The 4 Flavors of FIRE – Which Are You Shooting For?

The 4 Flavors of FIRE – Which Are You Shooting For?

FIRE fields

Hey guys!

So we all know that FIRE stands for Financial Independence Retire Early here, but did you know that there were actually different *types* of FIRE that you could shoot for? Depending on how comfortable you want to be in retirement, as well as how long you’re willing to wait to get there?

I didn’t, but after seeing them pop up in that recent NY Times article that was floating around our community, I’ve been spending some time poking around & matching up the best version for my future 🙂

Here was the article if you want to check it out (super click-baity, gah) – How to Retire in Your 30s With $1 Million in the Bank  – but it features a ton of $$$ bloggers as well as these new-to-me flavors of FIRE:

  • Lean FIRE — “retiring” and living off a lot less
  • Fat FIRE — “retiring” and living off a lot more
  • And Barista FIRE -“retiring” and then working part-time at Starbucks to get company health insurance or other benefits, haha…

And then of course there’s regular FIRE, which sits somewhere in between Lean and Fat, and was the only FIRE I knew up until this point.

(I put “”around “retirement”, btw, since we all know you’re not truly retiring from doing stuff, you’re just switching your energy from doing stuff you don’t enjoy to that which you DO. Whether for money or personal satisfaction! I have yet to meet anyone who’s FIREd and just sits on their ass all day!)

Personally I’m shooting for regular FIRE with a mix of Barista FIRE, but I’d gladly take any FIRE 🙂 I don’t necessarily want to live real sparsely in retirement, but I also don’t need to live super luxuriously either. As long as my family has enough to survive + a little extra fun, I think we’ll be just fine. And since I always plan on working on *something* on the side anyways, whether on my own projects or at a coffee shop or bar or any other jobs I want to try one day, any additional perks that come would be gravy. And I’d imagine it’s a lot more fun working side gigs when you’re not in it for the money! 🙂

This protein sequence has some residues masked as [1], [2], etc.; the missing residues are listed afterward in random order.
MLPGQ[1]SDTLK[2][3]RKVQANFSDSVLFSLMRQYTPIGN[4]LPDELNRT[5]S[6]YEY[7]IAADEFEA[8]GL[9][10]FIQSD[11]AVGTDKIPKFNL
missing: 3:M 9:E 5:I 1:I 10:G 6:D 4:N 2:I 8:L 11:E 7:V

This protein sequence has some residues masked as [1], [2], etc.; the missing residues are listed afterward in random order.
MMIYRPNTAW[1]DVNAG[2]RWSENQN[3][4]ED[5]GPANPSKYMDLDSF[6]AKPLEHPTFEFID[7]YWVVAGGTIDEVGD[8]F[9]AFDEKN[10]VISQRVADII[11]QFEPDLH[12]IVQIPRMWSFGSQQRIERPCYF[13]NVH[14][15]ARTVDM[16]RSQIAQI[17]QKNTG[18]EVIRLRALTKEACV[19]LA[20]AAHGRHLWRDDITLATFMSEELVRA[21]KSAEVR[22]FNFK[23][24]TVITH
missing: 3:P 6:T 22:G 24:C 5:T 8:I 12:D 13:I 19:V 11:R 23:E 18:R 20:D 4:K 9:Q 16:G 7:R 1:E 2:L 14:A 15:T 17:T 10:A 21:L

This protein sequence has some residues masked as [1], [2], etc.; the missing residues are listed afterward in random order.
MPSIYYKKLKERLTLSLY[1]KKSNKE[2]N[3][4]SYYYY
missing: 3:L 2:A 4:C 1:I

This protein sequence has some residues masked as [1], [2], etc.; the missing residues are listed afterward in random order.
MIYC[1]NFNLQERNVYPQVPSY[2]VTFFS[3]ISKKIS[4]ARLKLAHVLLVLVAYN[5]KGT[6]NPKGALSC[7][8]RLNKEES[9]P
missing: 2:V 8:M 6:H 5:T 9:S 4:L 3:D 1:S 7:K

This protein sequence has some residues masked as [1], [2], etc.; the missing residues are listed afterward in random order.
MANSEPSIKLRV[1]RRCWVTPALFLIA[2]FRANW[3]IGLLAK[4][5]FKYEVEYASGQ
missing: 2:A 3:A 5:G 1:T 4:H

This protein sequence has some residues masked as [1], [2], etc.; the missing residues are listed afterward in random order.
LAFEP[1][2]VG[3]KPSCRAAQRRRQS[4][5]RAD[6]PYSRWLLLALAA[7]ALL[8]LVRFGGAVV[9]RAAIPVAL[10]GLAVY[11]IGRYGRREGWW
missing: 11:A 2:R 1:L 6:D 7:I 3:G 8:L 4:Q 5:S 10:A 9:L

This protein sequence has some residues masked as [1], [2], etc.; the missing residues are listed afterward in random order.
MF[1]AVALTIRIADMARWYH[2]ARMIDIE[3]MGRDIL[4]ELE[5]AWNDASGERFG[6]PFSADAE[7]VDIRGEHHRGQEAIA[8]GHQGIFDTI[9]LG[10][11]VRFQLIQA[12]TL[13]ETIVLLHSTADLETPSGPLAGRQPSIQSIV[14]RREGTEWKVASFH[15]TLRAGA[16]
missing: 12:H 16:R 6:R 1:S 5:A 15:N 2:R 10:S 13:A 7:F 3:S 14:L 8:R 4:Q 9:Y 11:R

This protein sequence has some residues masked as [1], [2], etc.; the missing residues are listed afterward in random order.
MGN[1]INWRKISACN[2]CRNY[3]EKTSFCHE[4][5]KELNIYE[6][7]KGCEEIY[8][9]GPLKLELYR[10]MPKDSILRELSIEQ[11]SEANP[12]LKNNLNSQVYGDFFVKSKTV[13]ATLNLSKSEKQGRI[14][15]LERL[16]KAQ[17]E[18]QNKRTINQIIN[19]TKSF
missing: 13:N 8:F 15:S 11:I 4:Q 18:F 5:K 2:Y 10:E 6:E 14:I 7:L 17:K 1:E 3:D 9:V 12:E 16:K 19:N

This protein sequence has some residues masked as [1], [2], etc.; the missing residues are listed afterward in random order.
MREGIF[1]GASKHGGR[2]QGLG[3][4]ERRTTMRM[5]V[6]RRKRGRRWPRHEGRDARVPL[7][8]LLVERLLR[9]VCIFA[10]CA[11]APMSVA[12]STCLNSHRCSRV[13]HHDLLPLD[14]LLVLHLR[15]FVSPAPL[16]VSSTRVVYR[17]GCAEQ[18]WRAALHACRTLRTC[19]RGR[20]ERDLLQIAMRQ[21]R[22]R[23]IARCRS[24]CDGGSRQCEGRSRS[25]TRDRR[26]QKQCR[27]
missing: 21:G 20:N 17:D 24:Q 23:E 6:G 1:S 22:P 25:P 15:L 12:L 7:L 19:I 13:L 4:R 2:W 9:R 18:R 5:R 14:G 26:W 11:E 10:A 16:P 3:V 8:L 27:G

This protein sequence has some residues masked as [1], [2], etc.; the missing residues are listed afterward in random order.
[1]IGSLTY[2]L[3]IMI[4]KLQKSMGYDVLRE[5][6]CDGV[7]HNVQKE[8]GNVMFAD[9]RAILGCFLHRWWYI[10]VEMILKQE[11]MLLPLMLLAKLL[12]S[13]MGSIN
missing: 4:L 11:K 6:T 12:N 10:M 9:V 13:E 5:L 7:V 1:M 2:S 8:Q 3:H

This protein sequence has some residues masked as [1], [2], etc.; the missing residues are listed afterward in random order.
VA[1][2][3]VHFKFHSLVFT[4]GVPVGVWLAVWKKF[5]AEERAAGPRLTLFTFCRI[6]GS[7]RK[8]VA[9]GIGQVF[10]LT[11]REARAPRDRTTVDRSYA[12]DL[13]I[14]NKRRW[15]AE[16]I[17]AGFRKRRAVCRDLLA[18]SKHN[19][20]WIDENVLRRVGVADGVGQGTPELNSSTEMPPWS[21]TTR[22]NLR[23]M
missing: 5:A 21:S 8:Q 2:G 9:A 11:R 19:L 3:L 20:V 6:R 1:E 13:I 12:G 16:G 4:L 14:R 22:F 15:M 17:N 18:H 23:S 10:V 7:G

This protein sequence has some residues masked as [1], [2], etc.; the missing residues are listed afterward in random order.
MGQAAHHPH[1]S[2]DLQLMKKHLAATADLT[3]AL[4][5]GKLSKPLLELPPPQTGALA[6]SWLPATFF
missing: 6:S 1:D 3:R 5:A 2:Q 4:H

To put some hard numbers around this stuff though, I refer you to Adam of who put together a pretty impressive – and much more in-depth! – report around these variations of FIRE for much better context: What’s the Difference Between Fire, Lean Fire, and Fat Fire?

He came up with the following framework based on his research and polling of the space, which makes it even easier to determine which areas you’d fit in best:

  • Lean FIRE: living off $0 – $40k yearly income  (<$1,000,000 needed)
  • Regular FIRE: living off $40k – $100k yearly income ($1,000,000 – $2,500,000 needed)
  • Fat FIRE:  living off $100k+ yearly income ($2,500,000+ needed)
  • (Barista FIRE: the above range that fits you best, minus estimated insurance/perks?)

The number “needed” to hit these goals is based on the Trinity Study that many of us follow, which basically says you can live off 4% of your investments in perpetuity, or calculated another way: 25x your yearly expenses. So if you plan only needing $40,000 a year to live off, then you’d need $1,000,000 banked which is 25 x $40,000 and drops you in Lean FIRE range.

For me, it comes out to $1,800,000 if I want to retire with my current standard of living ($6,000/mo x 12 x 25), but in a perfect world it would be closer to $1,200,000 ($4,000/mo x 12 x 25) which still falls in the realm of regular FIRE. And in which case I’d need to have a paid off house or my kids out the door or any other substantial change in my lifestyle to make it a reality. All of which is pretty far away, haha…

I love seeing all these different versions of FIRE though, because it really helps remind you to pay attention to your *future vision* vs what’s going on in the here and now. Something I have a hard time keeping in mind myself, since I can barely forecast my life past tomorrow, no less the next decade or two 😉 But maybe you’re better at this than I? And possibly already living off your ideal expenses, making for an even smoother transition down the line?

At any rate, check out that article by Adam if this stuff interests you because it’s pact full of great stats and more thorough breakdowns, and also includes some excellent charts around what others in our community are working towards too.

Here’s a couple of them below. What version of FIRE are you shooting for?

types of fire chart

fire goals community

[click to enlarge any of the graphs]


[For more $$$ nuggets, head over to Budgets Are Sexy!]

from Finance

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